I'd be happy with a salmon half this size.
A whale-like 41.48-pound chinook was caught by Great Lakes Guide Service in Muskegon, Mich. on Tuesday. It’s the first 40-pounder I've heard in years.
The beast of a fish dwarfs the typical mature king of 12 to 18 pounds. The Michigan state record, caught in 1978, is 46.06 pounds.
All salmonid species are running large in Lake Michigan this season due to what appears to be a resurgent alewife population. Or it may be there are fewer fish eating the ales out there. Most likely its a combination of both, but more on that another day.
The glory is a slew of 30-plus chinook have been winning contests in the northern two-thirds of the lake this summer and a brute weighing 37 pounds was also caught in Ludington on Tuesday.
The Great Lakes Guide Service guys (www.glguidesevice.com) landed a season-best, 33-pound bruiser on Monday aboard captain Kyle Bach's Fight Club before the 41.48 was defeated on the 2 Bucks with captain Brendyn Thorsen on Tuesday.
"It (41-pounder) came on a Big Weenie (flasher) and fly on a 'rigger 160 feet down," Bach said. "We've been averaging about 16 bites a trip and the catch includes steelhead, lake trout and coho, along with the chinook."
Sounds similar to the action Michigan City's best charter boats are having over 90 to 150 feet of water in recent weeks, although there always seems to be more lakers around here than anything in August. And we typically miss out on the really jumbo kings.
Bill Wiesemann (Cloud Nine) did have nearly 40-pounds of chinook on the lines at the same time on Wednesday, landing a doubleheader of kings weighing 17 and 22 pounds.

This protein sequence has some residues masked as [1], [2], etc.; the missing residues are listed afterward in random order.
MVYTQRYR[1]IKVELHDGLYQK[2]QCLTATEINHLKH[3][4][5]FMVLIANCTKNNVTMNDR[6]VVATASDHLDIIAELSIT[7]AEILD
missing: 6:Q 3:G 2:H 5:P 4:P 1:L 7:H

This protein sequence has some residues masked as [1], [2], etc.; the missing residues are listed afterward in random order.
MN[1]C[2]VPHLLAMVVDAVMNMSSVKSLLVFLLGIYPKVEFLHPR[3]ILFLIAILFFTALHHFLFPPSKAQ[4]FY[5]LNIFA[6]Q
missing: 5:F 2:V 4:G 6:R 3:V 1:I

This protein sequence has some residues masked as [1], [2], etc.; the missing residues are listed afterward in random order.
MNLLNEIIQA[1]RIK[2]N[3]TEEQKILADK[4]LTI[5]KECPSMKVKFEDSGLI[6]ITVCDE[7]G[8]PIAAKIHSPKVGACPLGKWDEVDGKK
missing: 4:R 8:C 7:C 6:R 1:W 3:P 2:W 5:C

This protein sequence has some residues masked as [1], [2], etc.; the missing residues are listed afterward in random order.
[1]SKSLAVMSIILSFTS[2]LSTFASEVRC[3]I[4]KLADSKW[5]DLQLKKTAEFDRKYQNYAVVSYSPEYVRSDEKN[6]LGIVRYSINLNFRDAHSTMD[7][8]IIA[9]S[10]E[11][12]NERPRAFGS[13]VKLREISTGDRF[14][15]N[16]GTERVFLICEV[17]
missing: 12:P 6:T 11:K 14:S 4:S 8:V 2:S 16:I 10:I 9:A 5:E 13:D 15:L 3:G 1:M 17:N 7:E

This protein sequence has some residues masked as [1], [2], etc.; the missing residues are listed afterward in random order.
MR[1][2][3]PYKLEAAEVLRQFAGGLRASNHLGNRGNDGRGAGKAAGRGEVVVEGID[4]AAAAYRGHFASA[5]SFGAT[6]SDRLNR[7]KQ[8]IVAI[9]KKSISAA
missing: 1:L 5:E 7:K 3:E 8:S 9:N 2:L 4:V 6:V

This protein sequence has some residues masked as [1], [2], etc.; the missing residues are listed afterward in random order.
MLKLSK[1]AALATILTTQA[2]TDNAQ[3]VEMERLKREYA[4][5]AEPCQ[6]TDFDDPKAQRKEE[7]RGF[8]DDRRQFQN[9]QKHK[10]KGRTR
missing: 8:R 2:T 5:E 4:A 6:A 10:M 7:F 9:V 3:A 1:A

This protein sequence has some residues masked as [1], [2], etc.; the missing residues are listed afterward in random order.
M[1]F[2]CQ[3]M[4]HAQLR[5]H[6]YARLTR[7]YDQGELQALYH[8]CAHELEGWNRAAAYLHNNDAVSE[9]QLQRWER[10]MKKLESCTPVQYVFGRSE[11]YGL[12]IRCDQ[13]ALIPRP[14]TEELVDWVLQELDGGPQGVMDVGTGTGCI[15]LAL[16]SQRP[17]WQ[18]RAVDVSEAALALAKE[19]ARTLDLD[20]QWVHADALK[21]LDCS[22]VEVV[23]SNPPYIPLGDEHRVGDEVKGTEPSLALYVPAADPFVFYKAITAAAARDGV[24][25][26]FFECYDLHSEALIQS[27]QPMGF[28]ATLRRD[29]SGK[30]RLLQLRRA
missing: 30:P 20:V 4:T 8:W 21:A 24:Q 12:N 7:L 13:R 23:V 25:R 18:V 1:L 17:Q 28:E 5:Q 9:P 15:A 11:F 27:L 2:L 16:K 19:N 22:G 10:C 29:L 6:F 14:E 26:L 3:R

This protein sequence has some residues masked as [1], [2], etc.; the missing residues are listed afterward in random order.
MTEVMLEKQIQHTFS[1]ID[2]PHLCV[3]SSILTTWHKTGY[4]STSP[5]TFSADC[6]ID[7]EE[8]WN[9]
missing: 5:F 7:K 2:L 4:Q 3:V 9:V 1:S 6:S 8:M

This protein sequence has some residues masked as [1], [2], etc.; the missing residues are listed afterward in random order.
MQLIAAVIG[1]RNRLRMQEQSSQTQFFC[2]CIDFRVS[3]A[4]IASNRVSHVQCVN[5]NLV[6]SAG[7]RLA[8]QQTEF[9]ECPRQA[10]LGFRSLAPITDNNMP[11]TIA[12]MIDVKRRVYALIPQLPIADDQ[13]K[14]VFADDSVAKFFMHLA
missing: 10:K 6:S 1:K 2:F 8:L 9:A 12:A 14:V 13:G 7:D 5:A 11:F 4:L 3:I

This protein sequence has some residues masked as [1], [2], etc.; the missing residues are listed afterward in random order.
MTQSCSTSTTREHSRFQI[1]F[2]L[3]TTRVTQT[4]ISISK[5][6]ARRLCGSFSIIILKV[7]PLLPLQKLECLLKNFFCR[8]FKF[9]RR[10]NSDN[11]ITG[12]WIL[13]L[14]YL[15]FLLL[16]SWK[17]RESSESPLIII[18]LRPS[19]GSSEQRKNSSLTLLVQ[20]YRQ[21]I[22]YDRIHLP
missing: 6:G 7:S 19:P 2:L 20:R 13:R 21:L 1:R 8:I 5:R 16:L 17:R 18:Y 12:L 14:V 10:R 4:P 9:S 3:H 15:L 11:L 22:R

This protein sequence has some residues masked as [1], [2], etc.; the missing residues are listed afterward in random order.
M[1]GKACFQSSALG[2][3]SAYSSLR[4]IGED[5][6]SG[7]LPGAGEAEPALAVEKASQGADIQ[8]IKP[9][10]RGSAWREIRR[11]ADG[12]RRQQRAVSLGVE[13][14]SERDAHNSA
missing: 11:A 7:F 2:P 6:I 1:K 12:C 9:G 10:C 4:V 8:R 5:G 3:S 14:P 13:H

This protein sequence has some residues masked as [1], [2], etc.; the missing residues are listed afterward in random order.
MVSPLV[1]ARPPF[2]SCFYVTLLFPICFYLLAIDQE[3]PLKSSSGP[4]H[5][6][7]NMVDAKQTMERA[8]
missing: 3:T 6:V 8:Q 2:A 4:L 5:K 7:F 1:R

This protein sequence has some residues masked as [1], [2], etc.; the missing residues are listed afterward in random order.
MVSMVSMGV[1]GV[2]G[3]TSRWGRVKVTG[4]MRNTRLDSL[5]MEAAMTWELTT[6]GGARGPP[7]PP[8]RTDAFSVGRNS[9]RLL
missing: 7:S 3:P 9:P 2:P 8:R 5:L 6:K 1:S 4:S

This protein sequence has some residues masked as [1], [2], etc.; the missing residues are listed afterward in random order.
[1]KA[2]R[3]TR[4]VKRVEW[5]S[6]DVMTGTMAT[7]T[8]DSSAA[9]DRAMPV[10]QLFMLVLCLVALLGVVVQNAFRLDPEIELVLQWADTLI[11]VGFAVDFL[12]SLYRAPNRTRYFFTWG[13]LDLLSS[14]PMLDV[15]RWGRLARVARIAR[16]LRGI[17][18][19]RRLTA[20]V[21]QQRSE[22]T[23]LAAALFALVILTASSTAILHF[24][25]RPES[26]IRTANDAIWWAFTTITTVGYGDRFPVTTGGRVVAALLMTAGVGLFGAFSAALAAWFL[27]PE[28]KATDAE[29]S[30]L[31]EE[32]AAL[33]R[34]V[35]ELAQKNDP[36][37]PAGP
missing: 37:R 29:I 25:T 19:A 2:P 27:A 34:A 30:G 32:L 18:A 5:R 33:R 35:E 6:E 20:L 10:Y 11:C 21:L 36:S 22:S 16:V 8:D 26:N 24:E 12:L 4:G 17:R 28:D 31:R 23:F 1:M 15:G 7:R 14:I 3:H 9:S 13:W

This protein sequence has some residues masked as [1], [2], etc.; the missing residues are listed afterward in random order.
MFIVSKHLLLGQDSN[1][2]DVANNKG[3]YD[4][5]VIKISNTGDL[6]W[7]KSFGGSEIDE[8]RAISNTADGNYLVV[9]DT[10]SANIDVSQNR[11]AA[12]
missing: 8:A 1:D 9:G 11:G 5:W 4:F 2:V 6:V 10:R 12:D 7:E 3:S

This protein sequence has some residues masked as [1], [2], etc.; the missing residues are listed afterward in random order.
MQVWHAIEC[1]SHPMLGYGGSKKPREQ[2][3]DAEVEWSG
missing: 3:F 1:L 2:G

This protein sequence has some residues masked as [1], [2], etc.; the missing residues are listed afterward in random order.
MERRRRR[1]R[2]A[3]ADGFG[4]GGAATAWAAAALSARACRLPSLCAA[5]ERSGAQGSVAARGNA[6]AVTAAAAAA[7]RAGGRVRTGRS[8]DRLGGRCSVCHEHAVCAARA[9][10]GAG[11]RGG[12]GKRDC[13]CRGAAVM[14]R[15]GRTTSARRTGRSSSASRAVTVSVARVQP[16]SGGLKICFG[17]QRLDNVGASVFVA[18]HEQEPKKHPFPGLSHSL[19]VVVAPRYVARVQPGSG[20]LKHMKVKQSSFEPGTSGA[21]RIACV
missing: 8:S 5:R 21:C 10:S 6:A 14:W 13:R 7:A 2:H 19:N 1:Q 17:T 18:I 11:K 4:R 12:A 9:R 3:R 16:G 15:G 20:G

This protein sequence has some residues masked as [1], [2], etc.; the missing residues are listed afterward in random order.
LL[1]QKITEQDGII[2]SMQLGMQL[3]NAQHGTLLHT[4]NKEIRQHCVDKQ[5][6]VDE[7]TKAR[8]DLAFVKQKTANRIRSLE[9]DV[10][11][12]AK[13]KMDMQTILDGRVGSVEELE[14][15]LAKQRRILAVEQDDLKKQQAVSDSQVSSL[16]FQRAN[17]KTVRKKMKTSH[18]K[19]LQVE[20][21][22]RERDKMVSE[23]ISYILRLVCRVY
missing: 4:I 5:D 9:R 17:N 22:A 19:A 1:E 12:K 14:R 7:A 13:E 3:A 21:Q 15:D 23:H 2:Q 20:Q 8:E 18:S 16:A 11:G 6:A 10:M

"One hit a Mt. Dew (pattern) Spin Doctor and fly, the other a magnum Smurf (purple and chartreuse-edged spoon)," Wiesemann said. "We had another big one break off on a ladderback J-Plug."
Wiesemann mentioned he has been getting five or six king bites some days.
"You have to get down 80, 90 feet to find cool water," Wiesemann advised.
Indeed, excessive north winds in the past month have piled a mass of 70-degree water reaching depths of 70 feet on this end of the lake. Those mature, spawn-bound kings would surely be near the harbor if there was a favorable thermocline, say like the typical 50-degree water, 50 feet down in August.
Not this year, and not in the foreseeable future with more north wind in the weekend forecast.
The lack of thermocline and warm water have perch scrambled, too. Summer perch normally bunch up at the depth temps break into the mid-60s.
Most Michigan City perchers are getting skunked, if they're going out at all. At New Buffalo, Captain Cook's bait shop reports poor perching with the guys that are getting a few, sorting through six to 10 small ones to find a keeper.
A fine batch of fresh Skamania steelhead surged up Trail Creek last weekend and early this week, which was more or less expected with air temps dipping into the 50s for several nights along with the effects of a full moon.
Top anglers mentioned double-digit hook-ups at many location throughout Trail Creek. Shrimp, spawn and spinners were the top baits.
The Springland Avenue weir has been in open passage since the end of July, although Skamania readily leap over the barrier. Trail Creek water temp is in the mid 60s.
Inland, I caught my best batch of bass last weekend — 13 total with five in the 14-17 inch range in an hour or so of flipping a four-inch Keitech swimbait on a 1/16-ounce jighead. The bigger ones grabbed it on a slack-line drop along under cut banks or those "black holes" in the deep weeds.
Surprisingly, a few days prior, the same swimbait (green pumpkin color) with a 2/0 hook was eaten by 15 fat crappie while the only bass to cooperate were dinks.
Bluegill, perch and crappie have been best eight to 15 feet down along the deep weed lines. Crickets and wigglers for 'gills, minnows or jigs for the perch and crappie.